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Prediction of central nervous system embryonal tumour outcome based on gene expression


Embryonal tumours of the central nervous system (CNS) represent a heterogeneous group of tumours about which little is known biologically, and whose diagnosis, on the basis of morphologic appearance alone, is controversial. Medulloblastomas, for example, are the most common malignant brain tumour of childhood, but their pathogenesis is unknown, their relationship to other embryonal CNS tumours is debated1,2, and patients’ response to therapy is difficult to predict3. We approached these problems by developing a classification system based on DNA microarray gene expression data derived from 99 patient samples. Here we demonstrate that medulloblastomas are molecularly distinct from other brain tumours including primitive neuroectodermal tumours (PNETs), atypical teratoid/rhabdoid tumours (AT/RTs) and malignant gliomas. Previously unrecognized evidence supporting the derivation of medulloblastomas from cerebellar granule cells through activation of the Sonic Hedgehog (SHH) pathway was also revealed. We show further that the clinical outcome of children with medulloblastomas is highly predictable on the basis of the gene expression profiles of their tumours at diagnosis.

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Figure 1: Classification of embryonal brain tumours by gene expression.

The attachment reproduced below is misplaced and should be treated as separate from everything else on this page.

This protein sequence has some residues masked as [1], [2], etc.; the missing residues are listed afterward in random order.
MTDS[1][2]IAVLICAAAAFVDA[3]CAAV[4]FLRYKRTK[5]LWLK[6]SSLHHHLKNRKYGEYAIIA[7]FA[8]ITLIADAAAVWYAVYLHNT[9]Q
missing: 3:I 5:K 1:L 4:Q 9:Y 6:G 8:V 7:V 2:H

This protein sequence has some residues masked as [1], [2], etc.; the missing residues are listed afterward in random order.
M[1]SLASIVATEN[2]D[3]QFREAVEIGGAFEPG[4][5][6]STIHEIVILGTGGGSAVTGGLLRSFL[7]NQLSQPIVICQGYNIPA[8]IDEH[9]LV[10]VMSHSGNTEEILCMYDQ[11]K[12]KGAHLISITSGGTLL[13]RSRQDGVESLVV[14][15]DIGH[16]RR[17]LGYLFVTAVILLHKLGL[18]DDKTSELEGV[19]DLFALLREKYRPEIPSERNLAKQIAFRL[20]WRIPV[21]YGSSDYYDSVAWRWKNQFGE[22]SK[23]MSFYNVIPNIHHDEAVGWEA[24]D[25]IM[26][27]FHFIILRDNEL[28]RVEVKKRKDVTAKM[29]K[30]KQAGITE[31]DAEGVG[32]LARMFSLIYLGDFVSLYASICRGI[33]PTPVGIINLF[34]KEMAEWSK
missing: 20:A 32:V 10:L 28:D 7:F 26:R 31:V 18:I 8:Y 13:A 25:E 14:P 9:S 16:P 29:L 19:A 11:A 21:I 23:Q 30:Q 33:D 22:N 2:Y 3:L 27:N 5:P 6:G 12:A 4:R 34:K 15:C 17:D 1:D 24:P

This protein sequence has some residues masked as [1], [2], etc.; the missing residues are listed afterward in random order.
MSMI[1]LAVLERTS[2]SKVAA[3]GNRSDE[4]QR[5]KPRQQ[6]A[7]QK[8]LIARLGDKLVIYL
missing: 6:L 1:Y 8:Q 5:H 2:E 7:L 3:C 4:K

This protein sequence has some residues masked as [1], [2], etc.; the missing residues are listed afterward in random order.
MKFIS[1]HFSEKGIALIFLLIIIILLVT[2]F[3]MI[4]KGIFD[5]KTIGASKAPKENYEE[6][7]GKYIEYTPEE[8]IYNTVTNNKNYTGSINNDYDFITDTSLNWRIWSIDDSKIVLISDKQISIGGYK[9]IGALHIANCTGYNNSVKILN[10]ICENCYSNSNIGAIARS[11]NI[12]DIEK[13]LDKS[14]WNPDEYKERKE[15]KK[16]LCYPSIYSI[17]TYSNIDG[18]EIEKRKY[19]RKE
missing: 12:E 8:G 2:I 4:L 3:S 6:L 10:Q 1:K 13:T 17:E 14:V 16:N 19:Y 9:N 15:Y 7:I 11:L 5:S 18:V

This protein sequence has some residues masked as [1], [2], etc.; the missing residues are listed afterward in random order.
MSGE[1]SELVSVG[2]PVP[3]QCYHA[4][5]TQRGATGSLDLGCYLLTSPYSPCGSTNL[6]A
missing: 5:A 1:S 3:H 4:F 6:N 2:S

Figure 2: Differential expression of genes in classic versus desmoplastic medulloblastomas.
Figure 3: Representative electron micrographs showing medulloblastomas with low ribosome (a) and high ribosome (b) content.
Figure 4: Predicting medulloblastoma outcome by gene expression profiling.

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We thank members of the Whitehead/MIT Center for Genome Research, Program in Cancer Genomics, and J. Volpe for discussions and comments on the manuscript. This work was supported in part by Millennium Pharmaceuticals, Affymetrix and Bristol-Myers Squibb (E.S.L.); NIH grants (S.L.P. and T.C.); NIH-supported Mental Retardation Research Center (S.L.P.) and Cancer Center Support CORE (T.C.); the American Lebanese Syrian Associated Charities (ALSAC); and the Kyle Mullarkey Medulloblastoma Research Fund. We acknowledge the Cooperative Human Tissue Network and the Children's Oncology Group for contributing tumour samples.

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Correspondence to Scott L. Pomeroy or Todd R. Golub.

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We received research funding from Affymetrix (manufacturer of the microarrays used in this study) but do not have a financial (ownership) interest in the company.

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Pomeroy, S., Tamayo, P., Gaasenbeek, M. et al. Prediction of central nervous system embryonal tumour outcome based on gene expression. Nature 415, 436–442 (2002).

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